Ep 028: Ayurvedic Morning Routine & Daily Self-care (Dinacharya)
Today I share my personal Ayurvedic morning routine, daily self-care practices, and nighttime routine. Pulling from ancient Ayurvedic wisdom, I share simple daily practices that you can use to keep your mind, body, and emotions in balance.
Below is a brief outline of today’s episode. Please tune in to the Happy Me Happy Earth podcast, 028: Ayurvedic Morning Routines & Daily Self-care (Dinacharya), to hear the full episode.
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Ayurvedic morning routines and daily self-care keep our mind and body in balance through the seasons of life. Photo by Chelsea Shapouri on Unsplash.
What is Dinacharya?
Dinacharya is a Sanskrit word that roughly translates to “daily routine.” It’s the Ayurvedic practice of aligning our daily lives with the cycles of nature. By establishing routine and ritual in our lives (daily, monthly, seasonally, etc.) we can keep our minds and bodies in balance and thriving.
All of the self-care practices that I’m going to talk about today are practices that will help you get in touch with your inner voice, your body, and nature. This is true self-care.
You can learn more about Ayurvedic seasonal self-care in these episodes:
An Environmentalist’s Approach to Morning Routines & Self-care
Our morning routine and the ways that we practice self-care can be an extension of our values.
I often say, what’s best for me is best for humanity is best for the planet. So keeping that in mind, if a self-care practice or a product is harming the planet in some way, or harming the people that produce it then I don’t consider it self-care
If nature is being harmed then I am being harmed because I am nature.
I also want to invite you to let go of any perfectionism that you’re feeling about your daily routines. Our goal is not perfection, it’s self-care. If you miss part of your morning routine or fall asleep before finishing your nighttime routine, that’s okay! Show yourself some compassion.
Our routines can flow with the seasons of life.
Prioritizing Your Morning Routine is Activism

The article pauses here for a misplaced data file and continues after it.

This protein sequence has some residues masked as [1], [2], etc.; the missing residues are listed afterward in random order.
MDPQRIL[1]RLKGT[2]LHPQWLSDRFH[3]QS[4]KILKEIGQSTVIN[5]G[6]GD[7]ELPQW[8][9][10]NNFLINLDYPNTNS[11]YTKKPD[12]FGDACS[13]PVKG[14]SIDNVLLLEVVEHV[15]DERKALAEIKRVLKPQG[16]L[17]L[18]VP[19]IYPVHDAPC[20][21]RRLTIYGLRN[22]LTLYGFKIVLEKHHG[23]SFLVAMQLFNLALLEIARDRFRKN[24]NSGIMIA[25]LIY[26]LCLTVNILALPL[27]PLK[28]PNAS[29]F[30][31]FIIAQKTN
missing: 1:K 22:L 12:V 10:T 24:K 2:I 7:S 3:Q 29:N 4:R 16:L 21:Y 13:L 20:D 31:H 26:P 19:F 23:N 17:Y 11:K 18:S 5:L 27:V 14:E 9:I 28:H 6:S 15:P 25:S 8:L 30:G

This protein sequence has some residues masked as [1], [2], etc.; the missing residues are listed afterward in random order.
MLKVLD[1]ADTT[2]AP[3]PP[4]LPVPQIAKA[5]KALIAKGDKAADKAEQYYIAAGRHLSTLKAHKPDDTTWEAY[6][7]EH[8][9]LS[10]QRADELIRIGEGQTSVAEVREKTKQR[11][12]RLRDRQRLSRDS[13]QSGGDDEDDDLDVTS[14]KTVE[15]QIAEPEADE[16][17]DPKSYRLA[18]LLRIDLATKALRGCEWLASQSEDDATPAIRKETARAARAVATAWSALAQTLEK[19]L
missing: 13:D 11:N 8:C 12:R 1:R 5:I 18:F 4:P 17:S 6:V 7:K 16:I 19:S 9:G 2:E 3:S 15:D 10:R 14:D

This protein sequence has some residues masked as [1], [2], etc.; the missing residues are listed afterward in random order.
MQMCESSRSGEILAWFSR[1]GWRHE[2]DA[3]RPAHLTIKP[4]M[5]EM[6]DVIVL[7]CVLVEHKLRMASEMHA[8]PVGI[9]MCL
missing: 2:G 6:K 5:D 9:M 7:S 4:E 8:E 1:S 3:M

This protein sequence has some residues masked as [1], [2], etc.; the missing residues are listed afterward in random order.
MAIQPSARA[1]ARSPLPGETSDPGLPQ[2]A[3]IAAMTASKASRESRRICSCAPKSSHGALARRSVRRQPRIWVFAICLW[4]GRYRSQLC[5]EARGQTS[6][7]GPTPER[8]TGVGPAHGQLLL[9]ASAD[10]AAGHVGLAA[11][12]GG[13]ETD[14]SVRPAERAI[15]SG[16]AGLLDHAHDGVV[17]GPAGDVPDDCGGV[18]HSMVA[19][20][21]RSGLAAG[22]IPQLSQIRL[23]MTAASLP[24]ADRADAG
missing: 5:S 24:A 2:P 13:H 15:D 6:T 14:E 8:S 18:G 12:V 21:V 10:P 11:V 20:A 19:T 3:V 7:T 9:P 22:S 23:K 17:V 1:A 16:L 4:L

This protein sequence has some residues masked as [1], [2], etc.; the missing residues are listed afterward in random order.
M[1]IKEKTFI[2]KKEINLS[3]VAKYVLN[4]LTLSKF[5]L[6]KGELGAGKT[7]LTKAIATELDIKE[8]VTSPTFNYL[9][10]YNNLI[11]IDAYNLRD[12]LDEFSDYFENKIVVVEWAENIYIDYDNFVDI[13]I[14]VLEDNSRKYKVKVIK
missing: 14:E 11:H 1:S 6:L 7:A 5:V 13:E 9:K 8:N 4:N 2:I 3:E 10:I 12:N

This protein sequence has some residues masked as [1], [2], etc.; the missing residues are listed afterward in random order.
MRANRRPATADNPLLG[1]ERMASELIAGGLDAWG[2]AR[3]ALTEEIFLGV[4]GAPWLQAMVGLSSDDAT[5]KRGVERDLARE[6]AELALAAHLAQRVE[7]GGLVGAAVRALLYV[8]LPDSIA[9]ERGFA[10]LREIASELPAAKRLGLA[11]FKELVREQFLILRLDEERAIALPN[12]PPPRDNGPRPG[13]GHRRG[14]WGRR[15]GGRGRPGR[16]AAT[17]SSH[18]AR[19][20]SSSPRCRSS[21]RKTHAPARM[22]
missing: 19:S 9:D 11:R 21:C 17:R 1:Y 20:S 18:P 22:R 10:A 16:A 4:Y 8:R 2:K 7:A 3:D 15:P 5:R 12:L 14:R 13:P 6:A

Over the years I have realized that making time for a nourishing morning routine, nighttime routine, and daily self-care practices is a form of activism.
As activists and environmentalists, it is so important that we take care of ourselves. No matter how hard we work the climate crisis and social justice issues are not going to be solved tomorrow. If we are to be in this for the long haul (and I am) then we need to be healthy, strong, energized, and emotionally stable. We need to take care of ourselves.
And it’s important to note that because we are all different our morning and nighttime routines will also look different. According to Ayurvedic wisdom, we are each a unique combination of the five elements (earth, water, fire, air, ether). This combination of the elements is called our Dosha in Sanskrit, aka our personal constitution.
That being said, most of what I am sharing today will be helpful for all constitutions. If a practice that I share today piques your interest try it out, keep what feels good, and let go of what doesn’t.
Personalize Your Morning Routine
In order to figure out what to include in your daily routines and rituals you can ask yourself these simple questions:
- How do you want to start your day? What feelings do you want to experience by the end of your morning routine?
- How do you want to feel as you go through your day?
- How do you want to feel when you go to sleep?
My Ayurvedic Morning Routine
- Tongue scraping
- Drink a big glass of structured water
- Oil pulling
- Brush teeth
- Yoga and/or meditation
- Big breakfast
- Get to work
On the podcast, I describe these practices in depth, and how I fit them into my day. Below are brief descriptions of some of the lesser-known practices.